Cryptocurrency Holders Get Tax Guidance by UK Revenue Agency
HMRC has issued detailed guidance on taxation obligations for holders of Bitcoin (BTC)-alike digital assets.
Her Majesty's Revenue and Customs (HMRC), the United Kingdom’s revenue agency, has published guidance on cryptocurrency taxation obligations for individuals. The document covers exchange tokens, a category of coins with characteristics similar to Bitcoin (BTC) and Litecoin (LTC). A rulebook for business tax duties will be issued soon, HMRC said on Wednesday.
HMRC follows the digital asset classification of Cryptoasset Taskforce (CATF), a body that comprises the UK Treasury, the Financial Conduct Authority (FCA), and the Bank of England. According to a recent CATF report, cryptos are not currencies or money, and they can be divided into three categories: exchange, utility, and security tokens.
Exchange coins are used as a means of exchange and investment and do not provide any rights or access to goods and services, unlike utility tokens and the securities coins. Exchange tokens also utilize distributed ledger technology (DLT), and no authority or group has control of their underpinning process.
Crypto tax treatment depends not on the cryptos own definition but their real use case, HMRC explains in the guidance.
“For utility and security tokens this guidance provides our starting principles but a different tax treatment may need to be adopted,” HMRC explains.
According to the revenue agency, buying or selling of exchange tokens by individuals is an investment activity. The term ‘trade’ used by holders when they exchange tokens does not follow the definition of trade for tax purpose, and therefore individuals should define those activities as investments, liable for capital gain tax (CGT), rather than trades, that comes under income tax obligations.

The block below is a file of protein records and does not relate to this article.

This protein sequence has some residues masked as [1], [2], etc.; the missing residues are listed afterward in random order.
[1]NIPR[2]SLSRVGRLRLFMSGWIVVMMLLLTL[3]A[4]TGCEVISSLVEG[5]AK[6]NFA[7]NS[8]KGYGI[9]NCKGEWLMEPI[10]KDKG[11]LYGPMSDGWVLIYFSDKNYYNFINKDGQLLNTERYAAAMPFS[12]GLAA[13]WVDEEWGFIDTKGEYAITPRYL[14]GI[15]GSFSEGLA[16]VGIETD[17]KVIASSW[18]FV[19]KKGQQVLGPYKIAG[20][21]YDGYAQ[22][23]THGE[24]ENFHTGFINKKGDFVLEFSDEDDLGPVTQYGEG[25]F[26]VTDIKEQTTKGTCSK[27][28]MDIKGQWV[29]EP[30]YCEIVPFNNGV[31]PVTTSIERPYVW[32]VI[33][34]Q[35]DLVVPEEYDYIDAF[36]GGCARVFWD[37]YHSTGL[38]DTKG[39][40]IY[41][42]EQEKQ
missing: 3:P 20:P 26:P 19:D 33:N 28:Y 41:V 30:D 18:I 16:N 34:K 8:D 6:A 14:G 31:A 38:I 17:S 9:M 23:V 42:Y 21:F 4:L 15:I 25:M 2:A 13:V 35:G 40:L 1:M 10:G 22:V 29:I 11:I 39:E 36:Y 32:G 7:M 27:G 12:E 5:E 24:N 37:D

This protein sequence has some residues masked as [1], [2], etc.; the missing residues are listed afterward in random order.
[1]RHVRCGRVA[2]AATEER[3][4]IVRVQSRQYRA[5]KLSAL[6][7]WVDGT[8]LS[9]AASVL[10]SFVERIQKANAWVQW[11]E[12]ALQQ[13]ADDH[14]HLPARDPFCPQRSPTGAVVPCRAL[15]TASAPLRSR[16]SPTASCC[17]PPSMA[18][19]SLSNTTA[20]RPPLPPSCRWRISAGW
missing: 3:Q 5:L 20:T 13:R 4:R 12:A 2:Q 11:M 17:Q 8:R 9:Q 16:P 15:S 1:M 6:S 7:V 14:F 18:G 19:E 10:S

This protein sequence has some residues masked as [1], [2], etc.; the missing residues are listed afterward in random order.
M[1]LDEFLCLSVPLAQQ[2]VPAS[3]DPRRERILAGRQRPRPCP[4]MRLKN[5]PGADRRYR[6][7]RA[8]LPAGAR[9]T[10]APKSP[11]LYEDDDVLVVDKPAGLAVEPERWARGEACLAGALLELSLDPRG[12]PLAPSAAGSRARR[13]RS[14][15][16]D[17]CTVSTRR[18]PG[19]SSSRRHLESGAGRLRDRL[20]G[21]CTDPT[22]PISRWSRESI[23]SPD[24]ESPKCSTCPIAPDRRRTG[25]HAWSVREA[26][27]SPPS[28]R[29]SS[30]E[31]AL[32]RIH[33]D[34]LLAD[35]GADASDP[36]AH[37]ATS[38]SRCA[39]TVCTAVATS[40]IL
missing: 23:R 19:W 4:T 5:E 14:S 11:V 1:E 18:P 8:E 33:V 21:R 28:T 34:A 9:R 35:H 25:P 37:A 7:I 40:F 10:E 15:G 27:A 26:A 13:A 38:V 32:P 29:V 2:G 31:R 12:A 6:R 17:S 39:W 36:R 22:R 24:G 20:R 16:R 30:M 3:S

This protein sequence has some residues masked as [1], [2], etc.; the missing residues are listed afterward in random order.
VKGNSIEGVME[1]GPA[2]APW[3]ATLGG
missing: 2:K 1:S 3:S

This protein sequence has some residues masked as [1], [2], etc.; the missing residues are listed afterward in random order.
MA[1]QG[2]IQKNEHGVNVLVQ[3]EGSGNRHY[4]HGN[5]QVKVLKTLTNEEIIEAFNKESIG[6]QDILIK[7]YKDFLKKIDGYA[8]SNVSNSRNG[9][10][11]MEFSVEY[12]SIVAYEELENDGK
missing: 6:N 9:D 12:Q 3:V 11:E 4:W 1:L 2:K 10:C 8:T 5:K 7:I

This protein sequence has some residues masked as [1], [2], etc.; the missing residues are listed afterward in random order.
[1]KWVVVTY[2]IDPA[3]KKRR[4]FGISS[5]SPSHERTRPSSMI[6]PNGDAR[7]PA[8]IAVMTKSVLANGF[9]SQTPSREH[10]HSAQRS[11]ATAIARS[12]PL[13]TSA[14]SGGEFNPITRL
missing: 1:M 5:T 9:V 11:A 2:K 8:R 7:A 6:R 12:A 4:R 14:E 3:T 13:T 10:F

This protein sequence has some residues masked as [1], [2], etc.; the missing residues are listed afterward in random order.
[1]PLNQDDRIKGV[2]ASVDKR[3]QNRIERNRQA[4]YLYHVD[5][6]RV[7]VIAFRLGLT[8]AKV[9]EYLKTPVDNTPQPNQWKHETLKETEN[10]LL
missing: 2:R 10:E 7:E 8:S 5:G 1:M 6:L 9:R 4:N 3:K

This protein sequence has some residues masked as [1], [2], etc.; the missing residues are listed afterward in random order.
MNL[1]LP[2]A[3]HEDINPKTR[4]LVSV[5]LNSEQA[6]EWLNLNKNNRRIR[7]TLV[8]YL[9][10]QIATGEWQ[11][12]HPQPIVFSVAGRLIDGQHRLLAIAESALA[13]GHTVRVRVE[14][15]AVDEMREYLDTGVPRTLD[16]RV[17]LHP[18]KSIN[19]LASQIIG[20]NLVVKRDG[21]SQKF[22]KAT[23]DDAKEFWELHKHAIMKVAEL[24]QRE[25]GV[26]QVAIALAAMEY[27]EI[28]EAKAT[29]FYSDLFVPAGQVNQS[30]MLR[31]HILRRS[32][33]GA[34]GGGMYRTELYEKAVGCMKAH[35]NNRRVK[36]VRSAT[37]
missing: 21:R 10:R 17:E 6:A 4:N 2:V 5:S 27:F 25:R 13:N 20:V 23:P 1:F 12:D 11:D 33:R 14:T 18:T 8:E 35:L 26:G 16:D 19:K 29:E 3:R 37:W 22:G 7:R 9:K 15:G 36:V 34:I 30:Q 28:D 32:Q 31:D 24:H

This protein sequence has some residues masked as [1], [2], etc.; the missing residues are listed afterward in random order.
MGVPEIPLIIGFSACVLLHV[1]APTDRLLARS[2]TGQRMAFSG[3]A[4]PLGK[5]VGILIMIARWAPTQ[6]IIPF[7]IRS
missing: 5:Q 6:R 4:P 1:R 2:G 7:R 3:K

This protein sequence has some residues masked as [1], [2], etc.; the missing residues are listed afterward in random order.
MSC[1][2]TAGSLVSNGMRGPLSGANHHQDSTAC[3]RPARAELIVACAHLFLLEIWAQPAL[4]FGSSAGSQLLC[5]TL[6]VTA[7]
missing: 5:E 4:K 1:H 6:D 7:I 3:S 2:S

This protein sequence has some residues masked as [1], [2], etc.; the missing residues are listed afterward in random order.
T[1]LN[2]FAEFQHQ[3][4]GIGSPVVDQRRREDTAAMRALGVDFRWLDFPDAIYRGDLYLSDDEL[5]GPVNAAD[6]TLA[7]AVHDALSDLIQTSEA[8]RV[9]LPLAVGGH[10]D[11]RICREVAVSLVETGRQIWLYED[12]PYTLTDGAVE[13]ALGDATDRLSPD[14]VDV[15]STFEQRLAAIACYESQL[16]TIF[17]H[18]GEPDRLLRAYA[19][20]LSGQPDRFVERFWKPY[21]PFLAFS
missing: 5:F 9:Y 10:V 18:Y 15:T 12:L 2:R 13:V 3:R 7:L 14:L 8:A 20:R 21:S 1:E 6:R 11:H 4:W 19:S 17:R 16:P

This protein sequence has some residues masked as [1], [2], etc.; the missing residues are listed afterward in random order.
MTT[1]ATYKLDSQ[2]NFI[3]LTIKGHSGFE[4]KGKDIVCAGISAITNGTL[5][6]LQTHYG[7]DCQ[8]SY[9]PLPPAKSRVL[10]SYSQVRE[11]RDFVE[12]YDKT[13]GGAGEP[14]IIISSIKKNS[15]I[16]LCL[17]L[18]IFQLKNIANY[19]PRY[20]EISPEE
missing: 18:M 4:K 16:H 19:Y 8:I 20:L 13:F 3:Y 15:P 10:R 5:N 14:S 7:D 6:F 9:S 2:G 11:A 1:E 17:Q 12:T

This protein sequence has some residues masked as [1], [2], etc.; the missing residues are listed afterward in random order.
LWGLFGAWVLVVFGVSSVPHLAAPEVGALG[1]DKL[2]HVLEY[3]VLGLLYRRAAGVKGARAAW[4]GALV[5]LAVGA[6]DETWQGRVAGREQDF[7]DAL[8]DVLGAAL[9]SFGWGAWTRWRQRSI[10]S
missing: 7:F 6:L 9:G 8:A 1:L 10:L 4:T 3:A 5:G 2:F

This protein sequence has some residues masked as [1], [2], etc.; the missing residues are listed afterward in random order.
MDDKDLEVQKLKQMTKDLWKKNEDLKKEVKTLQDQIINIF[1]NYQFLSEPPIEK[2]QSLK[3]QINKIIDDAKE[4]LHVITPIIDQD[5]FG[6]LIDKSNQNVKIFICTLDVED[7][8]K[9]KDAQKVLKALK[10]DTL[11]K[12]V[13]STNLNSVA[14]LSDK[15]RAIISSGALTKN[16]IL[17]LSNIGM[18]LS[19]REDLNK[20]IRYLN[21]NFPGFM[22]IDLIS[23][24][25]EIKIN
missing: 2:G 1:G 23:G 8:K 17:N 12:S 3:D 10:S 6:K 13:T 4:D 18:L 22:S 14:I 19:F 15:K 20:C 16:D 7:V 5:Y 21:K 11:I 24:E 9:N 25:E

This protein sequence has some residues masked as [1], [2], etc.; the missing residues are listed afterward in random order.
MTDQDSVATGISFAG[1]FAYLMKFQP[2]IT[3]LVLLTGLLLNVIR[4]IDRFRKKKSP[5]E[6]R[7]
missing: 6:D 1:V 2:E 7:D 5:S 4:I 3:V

Holders can also apply for certain CGT deductions, including transaction fees. The revenue agency does not consider hack or thefts as disposals because the victims have the right to recover them. In the cases of forks, HMRC can accept disposals of newly created tokens if the exchange that the taxpayer uses recognizes the fork. HMRC allows for “pooling” the crypto assets with the aim to simplify the CGT calculation.
“Pooling applies to shares and securities of companies and also “any other assets where they are of a nature to be dealt in without identifying the particular assets disposed of or acquired,” HMRC said.
“Instead of tracking the gain or loss for each transaction individually, each type of cryptoasset is kept in a ‘pool’. The consideration (in pound sterling) originally paid for the tokens goes into the pool to create the ‘pooled allowable cost.’”
Individuals should pay income tax and national insurance obligations if they accept cryptos as a form of payment for their employers, from mining activity or during airdrops. Holders of mined tokens, defined as a miscellaneous asset by HMRC, can apply for tax deductions by taking into account electricity bills or other similar expenses. Airdrops come under income tax obligations when received as a return for using a service. Holders of airdropped tokens accepted in a personal capacity, e.g., when doing nothing, are not obliged to pay taxes.